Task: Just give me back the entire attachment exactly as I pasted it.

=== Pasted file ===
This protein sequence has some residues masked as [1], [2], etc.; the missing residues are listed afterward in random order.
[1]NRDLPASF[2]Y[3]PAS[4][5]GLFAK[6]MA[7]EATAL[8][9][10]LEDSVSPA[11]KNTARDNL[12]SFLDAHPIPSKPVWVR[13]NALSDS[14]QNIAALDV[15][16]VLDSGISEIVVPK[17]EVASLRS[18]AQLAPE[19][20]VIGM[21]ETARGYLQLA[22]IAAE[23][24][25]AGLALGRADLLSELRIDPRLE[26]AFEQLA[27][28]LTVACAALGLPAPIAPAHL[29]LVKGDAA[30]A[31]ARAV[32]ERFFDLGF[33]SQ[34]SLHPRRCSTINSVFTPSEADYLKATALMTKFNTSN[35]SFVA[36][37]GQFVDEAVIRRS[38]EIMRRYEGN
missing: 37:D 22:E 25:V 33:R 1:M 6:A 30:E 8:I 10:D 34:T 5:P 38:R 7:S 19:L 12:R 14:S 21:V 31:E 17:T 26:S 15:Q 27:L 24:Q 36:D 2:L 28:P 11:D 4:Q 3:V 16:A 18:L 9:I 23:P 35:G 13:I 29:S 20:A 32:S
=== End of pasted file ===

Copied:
This protein sequence has some residues masked as [1], [2], etc.; the missing residues are listed afterward in random order.
[1]NRDLPASF[2]Y[3]PAS[4][5]GLFAK[6]MA[7]EATAL[8][9][10]LEDSVSPA[11]KNTARDNL[12]SFLDAHPIPSKPVWVR[13]NALSDS[14]QNIAALDV[15][16]VLDSGISEIVVPK[17]EVASLRS[18]AQLAPE[19][20]VIGM[21]ETARGYLQLA[22]IAAE[23][24][25]AGLALGRADLLSELRIDPRLE[26]AFEQLA[27][28]LTVACAALGLPAPIAPAHL[29]LVKGDAA[30]A[31]ARAV[32]ERFFDLGF[33]SQ[34]SLHPRRCSTINSVFTPSEADYLKATALMTKFNTSN[35]SFVA[36][37]GQFVDEAVIRRS[38]EIMRRYEGN
missing: 37:D 22:E 25:V 33:R 1:M 6:A 30:E 8:I 10:D 34:T 5:P 38:R 7:S 19:L 12:R 14:S 21:V 31:E 17:T 26:S 15:Q 27:L 24:Q 36:D 2:L 28:P 11:D 4:Q 3:V 16:A 18:L 9:I 23:P 35:G 13:I 29:S 20:A 32:S